It’s considered the deadliest named tropical storm in Maryland’s history.
Reisterstown, Md. (KM) – One of the deadliest named storms in Maryland history paid a visit to the state 50 years ago this month. It was Hurricane Agnes which left 21 people dead and caused $110 million in damage in Maryland.
“Most of that damage was in central Maryland: Frederick County, Howard County, Baltimore County, Prince George’s County, Montgomery County, Carroll County, Baltimore City, those areas,” says Ed McDonough, spokesman for the Maryland Department of Emergency Management. He says a lot of it was due to flash flooding.
The National Weather Service says Hurricane Agnes was one of the most destructive hurricanes in US history, claiming 117 lives and causing $3.1 billion in damage in 12 states. The damage was particularly high in New York, Pennsylvania and Virginia as well as Maryland.
The Maryland Department of Emergency Management says Agnes makes the point that hurricanes can cause inland flooding as well as storm surge in coastal areas
McDonough says as a result of this destruction storm, Maryland has become more resilient in dealing with storms or other emergencies, and its residents have learned to prepare for future emergencies. “Our notifications and preparation of residents is better,” he says. “I think residents understand better how to be prepared, and listen to local news or the National Weather Service on updates about flash floods.”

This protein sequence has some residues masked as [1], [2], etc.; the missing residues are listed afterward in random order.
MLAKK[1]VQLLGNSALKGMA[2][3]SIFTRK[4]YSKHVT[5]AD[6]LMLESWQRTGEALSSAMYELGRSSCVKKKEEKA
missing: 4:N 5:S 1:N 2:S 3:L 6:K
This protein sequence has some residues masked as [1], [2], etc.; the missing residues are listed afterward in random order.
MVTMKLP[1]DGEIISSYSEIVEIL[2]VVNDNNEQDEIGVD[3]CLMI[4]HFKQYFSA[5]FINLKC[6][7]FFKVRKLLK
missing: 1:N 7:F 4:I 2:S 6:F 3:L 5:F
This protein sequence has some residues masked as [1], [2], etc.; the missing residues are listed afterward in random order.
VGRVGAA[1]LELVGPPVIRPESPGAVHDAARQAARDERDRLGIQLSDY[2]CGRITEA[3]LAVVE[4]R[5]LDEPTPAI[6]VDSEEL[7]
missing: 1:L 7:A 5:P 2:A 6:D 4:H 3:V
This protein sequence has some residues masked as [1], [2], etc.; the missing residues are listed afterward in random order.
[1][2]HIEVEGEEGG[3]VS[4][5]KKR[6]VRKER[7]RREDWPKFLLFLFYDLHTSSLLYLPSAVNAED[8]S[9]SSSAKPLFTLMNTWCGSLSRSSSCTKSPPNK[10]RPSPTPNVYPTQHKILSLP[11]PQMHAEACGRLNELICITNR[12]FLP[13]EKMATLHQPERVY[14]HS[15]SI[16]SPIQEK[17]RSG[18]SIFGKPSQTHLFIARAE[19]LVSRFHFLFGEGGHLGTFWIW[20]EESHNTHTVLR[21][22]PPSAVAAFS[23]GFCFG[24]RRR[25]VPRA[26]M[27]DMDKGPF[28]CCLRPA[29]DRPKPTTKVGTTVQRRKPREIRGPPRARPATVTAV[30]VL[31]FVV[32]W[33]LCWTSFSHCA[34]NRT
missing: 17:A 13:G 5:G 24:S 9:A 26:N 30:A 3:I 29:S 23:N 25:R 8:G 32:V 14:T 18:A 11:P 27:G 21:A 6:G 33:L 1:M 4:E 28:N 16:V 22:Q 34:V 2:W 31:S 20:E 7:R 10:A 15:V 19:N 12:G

But there are still a few problems. “We’re leaning about a lot about building, and what not. Unfortunately, we may not have earned enough. I think we’re learning now that there’s been in some cases too much building in some areas, and too many impervious services in some areas,” says McDonough.
He says residents always need to be prepared, and that includes having an emergency kit inside their homes, their cars and places of employment. That kit should include food, water, first aid kit, tools and supplies, sanitation, clothing and bedding, and special items for children, older adults and those with special needs and pets. McDonough also says residents should have a place to go if they must evacuate their homes.
By Kevin McManus